A Burnt-Out Car, a Bigger Gang, and No Insurance: New Details Emerge in the Frantic Hunt for Dresden’s Treasure Thieves
Days after the robbery, the thieves are still at large but the museum has reopened.
Dresden’s Green Vault remains a closed-off crime scene while the rest of the Royal Palace museum reopened to the public on Wednesday, November 27. Police continue to search for evidence as they hunt for the thieves who robbed the Green Vault of 11 pieces of Baroque jewelry early on Monday.
With each passing day, fears are growing that the pieces may be broken up. The heist seems to be the work of professionals, and officials are concerned that the pieces will be dismantled, with diamonds and other precious stones re-cut and then sold.
According to the director of Dresden’s State Art Collections, Marion Ackermann, the stolen items are “priceless.” So priceless that they were not insured. According Saxony’s finance minister, the lack of insurance is standard practice because the premiums tend to exceed the cost of repairing any potential damages. The royal jewels taken include a sword with a diamond-encrusted handle, diamond shoe buckles, buttons, and hair clips, as well as a diamond necklace.
Police have established that is it likely the work of not just the two thieves caught on security camera, but of four robbers. The gang sprayed fire extinguishers to cover their tracks after breaking into the iron gate of the Royal Palace museum where they smashed a small window to gain access to the historic Green Vault, and then axing the glass vitrines that held some of the museum’s most precious and historic items.
A burned-out getaway car was found after the incident. The police are assuming the vehicle (some reports say it was an Audi A6) and another fire at an electrical box nearby to the museum are connected to the robbery. The electrical box fire caused nearby street lights and the museum to be plunged into darkness; it also meant the alarm system was not activated. Security guards spotted the thieves on security cameras and immediately notified the police, who were on the scene within five minutes. So far, a special commission set up for the investigation has received 205 tips from the public.
The Green Vault is one of the largest collections of Baroque treasures in Europe. It was founded by Augustus the Strong, an 18th-century prince-elector of the German state of Saxony, who was also the King of Poland.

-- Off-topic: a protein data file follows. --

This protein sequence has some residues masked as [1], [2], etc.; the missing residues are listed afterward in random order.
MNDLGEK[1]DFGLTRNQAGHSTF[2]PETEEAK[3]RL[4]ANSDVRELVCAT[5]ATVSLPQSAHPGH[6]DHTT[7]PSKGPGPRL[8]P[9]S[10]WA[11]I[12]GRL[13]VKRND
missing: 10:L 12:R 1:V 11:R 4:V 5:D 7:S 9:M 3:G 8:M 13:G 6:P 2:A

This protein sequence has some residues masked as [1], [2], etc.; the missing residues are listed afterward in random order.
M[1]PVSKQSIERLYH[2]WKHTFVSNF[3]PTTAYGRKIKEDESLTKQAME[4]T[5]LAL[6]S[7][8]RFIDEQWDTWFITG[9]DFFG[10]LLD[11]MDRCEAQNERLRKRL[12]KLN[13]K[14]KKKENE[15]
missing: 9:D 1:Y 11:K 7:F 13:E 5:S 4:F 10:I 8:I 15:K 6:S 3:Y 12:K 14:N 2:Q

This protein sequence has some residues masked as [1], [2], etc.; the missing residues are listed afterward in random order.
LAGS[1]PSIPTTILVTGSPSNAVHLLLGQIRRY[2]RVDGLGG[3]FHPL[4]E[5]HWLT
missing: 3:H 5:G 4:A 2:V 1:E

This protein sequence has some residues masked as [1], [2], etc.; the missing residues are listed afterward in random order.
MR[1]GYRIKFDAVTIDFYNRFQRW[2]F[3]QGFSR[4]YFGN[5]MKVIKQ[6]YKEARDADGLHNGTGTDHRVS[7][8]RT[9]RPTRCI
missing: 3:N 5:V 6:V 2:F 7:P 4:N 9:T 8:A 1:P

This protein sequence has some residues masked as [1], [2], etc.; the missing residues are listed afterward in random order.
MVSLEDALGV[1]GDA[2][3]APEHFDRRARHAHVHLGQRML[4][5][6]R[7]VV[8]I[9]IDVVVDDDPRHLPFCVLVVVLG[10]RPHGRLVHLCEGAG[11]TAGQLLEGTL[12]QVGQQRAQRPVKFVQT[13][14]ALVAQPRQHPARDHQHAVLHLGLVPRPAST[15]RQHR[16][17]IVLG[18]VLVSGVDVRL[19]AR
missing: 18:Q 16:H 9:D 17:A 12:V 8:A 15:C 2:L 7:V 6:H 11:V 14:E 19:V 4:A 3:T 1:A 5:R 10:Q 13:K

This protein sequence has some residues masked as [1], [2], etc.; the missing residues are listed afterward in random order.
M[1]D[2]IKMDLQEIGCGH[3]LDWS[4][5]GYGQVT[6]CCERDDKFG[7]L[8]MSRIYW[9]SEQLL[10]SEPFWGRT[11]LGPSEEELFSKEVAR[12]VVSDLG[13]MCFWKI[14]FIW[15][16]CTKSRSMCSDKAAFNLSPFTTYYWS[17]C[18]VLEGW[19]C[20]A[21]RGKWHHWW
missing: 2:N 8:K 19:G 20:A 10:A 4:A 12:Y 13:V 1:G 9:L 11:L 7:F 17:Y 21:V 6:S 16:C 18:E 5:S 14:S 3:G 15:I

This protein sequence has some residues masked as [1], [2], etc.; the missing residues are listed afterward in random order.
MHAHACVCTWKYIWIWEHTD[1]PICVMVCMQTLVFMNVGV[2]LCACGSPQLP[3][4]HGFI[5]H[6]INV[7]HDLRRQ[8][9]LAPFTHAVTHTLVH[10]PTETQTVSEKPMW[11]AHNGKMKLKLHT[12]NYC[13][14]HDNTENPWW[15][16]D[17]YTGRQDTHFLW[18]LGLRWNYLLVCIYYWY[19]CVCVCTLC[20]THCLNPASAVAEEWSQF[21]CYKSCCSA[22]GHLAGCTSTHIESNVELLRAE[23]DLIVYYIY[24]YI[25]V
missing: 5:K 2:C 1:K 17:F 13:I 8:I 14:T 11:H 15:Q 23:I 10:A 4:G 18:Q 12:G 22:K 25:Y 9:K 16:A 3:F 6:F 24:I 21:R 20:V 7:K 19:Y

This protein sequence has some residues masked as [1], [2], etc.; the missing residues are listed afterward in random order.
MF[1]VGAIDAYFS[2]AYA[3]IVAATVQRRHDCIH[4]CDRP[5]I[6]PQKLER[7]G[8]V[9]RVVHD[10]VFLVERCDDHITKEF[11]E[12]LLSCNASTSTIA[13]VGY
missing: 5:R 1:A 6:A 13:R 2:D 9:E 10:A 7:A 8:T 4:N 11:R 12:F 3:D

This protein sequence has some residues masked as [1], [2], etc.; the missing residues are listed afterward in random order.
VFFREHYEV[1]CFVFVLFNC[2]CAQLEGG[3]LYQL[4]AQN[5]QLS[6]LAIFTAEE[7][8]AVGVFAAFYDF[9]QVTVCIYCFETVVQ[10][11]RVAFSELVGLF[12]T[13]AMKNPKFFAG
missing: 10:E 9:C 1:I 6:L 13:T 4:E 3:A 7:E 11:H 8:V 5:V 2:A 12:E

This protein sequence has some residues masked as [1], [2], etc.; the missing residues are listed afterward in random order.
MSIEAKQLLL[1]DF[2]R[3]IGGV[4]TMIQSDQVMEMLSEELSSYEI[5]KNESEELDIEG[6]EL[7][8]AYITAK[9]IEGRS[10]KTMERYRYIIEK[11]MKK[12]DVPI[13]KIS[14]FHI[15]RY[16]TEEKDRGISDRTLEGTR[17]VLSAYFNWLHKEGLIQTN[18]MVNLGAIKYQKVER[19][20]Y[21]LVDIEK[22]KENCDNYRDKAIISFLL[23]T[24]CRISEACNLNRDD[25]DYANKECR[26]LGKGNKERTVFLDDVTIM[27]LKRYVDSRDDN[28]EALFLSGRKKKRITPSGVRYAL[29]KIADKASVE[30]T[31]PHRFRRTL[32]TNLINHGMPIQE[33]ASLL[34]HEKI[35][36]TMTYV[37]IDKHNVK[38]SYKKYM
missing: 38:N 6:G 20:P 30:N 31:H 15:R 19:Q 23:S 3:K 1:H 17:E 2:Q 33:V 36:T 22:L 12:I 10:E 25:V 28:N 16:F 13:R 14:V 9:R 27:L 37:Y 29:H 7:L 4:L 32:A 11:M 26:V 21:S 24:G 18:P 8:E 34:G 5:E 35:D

The theft has sent ripples of insecurity through the European and international museum community. The president of the Prussian Cultural Heritage Foundation, Hermann Parzinger, told German media on Tuesday that there is “an increased threat to museums here.” Parzinger, who oversees 20 museums in the German capital, has called on the nation’s police authorities and security experts to set up a task force to address museum security in the face of “the criminal energy” behind the heist.
Germany’s minister of culture Monika Grütters echoed Parzinger’s call in an interview with Düsseldorf’s Rheinische Post on Wednesday, November 27 to establish a task force to deal with the vulnerability of Germany’s collections. Many other incredibly valuable artifacts, art, and objects are housed in Germany, she notes: “In our museums there are art treasures that make up the cultural identity of our country and whose value is in the billions,” she said.
Thieves were unable to steal Dresden’s Green Diamond, which is on loan, along with other objects, to the Metropolitan Museum of Art in New York. “We are devastated by the theft of the treasures from the Grünes Gewölbe [Green Vault], which are held so deeply in the hearts of the people of Dresden, and also so important to the cultural history of the world,” said Met director Max Hollein in a message of support to Dresden.
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